In this posture stood the affairs of the monarchy and of king John, when he was called to assert the rights of his crown, against a bold and daring encroachment of pope Innocent the third, in his attempt to force an archbishop' upon him. The king had the law, and the ancient usage of England, and the rights of all the princes of Christendom on his side; but the time was now come when the court of Rome was to let the world see, that the canons were rules fitted only to the infant ages of the Church, and had now no more force, but where the interest of the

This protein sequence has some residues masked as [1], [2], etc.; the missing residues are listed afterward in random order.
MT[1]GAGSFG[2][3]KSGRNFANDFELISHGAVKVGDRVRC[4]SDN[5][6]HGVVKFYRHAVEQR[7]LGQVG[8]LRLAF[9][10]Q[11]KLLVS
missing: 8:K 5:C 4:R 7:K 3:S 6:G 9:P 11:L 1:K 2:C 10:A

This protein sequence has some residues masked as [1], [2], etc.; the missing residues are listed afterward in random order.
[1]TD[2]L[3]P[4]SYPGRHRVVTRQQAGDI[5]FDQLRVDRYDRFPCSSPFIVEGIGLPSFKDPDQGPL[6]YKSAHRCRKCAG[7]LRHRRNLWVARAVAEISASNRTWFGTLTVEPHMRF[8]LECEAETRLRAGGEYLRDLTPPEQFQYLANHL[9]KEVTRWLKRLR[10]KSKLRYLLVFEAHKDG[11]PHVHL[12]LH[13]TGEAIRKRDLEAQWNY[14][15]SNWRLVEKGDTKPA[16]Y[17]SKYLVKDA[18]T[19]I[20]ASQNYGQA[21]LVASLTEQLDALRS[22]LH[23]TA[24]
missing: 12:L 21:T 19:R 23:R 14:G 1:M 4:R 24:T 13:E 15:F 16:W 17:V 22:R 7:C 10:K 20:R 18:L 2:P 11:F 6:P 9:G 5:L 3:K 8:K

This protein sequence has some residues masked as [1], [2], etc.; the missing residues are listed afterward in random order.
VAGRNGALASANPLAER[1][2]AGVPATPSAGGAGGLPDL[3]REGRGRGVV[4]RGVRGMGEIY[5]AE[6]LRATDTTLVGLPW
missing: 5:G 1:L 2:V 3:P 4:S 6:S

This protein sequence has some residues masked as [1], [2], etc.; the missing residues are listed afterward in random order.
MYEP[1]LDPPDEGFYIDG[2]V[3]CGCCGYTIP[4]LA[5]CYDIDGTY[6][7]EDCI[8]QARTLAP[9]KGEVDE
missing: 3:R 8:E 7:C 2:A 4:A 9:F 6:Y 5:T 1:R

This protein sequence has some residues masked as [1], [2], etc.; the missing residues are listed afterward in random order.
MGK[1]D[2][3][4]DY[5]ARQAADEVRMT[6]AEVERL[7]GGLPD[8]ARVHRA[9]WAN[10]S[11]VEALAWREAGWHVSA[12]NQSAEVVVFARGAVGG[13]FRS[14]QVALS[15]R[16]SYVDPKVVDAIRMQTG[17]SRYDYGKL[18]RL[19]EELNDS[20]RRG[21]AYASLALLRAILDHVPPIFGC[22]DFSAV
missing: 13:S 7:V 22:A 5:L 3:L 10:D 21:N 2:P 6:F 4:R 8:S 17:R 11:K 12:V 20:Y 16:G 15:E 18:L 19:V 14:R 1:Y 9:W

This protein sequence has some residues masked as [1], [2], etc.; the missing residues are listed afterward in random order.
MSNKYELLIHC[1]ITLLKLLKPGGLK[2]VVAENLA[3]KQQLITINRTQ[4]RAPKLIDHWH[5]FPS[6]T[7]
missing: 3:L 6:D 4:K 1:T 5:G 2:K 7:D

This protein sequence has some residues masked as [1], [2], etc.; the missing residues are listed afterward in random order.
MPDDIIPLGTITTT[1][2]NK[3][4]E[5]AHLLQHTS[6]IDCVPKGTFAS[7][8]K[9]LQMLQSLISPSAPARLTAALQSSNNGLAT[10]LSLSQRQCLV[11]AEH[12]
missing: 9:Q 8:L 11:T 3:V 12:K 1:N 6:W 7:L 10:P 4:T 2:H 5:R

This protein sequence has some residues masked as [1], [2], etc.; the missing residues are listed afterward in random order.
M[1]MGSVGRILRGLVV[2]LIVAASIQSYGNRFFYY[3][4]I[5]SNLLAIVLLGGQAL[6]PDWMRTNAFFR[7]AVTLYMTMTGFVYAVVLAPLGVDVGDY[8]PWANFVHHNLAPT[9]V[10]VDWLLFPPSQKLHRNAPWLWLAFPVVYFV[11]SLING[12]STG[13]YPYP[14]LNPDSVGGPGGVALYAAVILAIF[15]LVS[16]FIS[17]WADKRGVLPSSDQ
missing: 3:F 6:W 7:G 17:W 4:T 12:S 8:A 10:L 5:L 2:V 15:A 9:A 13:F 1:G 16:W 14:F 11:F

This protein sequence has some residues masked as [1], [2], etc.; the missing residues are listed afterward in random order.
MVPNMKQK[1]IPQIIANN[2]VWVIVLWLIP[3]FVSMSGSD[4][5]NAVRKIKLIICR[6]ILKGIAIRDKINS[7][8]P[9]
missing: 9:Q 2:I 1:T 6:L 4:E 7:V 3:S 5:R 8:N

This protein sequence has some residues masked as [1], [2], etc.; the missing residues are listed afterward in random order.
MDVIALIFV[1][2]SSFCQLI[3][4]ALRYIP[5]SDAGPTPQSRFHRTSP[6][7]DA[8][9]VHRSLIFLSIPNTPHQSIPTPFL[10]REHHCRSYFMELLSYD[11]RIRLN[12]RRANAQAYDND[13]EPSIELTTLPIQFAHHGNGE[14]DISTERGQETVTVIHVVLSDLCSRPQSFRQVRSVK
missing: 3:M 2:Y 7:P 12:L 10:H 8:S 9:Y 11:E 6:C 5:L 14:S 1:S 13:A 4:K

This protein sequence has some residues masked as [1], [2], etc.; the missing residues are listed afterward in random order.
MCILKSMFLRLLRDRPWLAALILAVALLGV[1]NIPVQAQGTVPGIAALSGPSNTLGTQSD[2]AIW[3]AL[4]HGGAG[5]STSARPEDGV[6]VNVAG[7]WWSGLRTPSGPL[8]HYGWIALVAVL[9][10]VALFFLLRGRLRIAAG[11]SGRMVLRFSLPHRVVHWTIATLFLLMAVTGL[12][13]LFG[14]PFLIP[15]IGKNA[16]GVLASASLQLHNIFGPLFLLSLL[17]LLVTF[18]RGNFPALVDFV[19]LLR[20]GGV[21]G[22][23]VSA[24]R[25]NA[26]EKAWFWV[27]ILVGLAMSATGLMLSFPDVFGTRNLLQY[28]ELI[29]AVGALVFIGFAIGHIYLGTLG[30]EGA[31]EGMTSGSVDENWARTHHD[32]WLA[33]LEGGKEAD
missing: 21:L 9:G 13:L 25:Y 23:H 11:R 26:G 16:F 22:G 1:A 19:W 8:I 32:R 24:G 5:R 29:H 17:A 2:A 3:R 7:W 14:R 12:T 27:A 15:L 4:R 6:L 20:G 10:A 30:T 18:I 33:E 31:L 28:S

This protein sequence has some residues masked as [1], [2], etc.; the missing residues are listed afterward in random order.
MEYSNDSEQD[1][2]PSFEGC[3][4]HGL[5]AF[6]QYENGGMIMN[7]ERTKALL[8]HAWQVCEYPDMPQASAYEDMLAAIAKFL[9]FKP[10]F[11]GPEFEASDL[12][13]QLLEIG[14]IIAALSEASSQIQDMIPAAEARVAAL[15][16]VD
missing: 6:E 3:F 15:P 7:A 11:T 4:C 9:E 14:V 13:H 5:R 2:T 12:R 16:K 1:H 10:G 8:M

made them binding: and accordingly the power which Christ had trusted

1

papacy

* Force an archbishop.] See Southey's Book of the Church, vol. i. p. 256—62.

to His church, to serve the ends of peace and holiness, was presently called forth to serve the purposes of that ambition, which our Lord detested and which His religion had forbid.

For pope Innocent seeing the king resolute to maintain the poor remainders of his right, proceeded to interdict the kingdom, and commanded that the sentence which he had before pronounced in his own consistory at Rome, should be pronounced and published in England by the bishops of London, Ely, and Worcester, who for this purpose were made executors of the aforesaid sentence: and the interdict was pronounced accordingly, the latter end of March this year (1208), and too soon and too generally obeyed.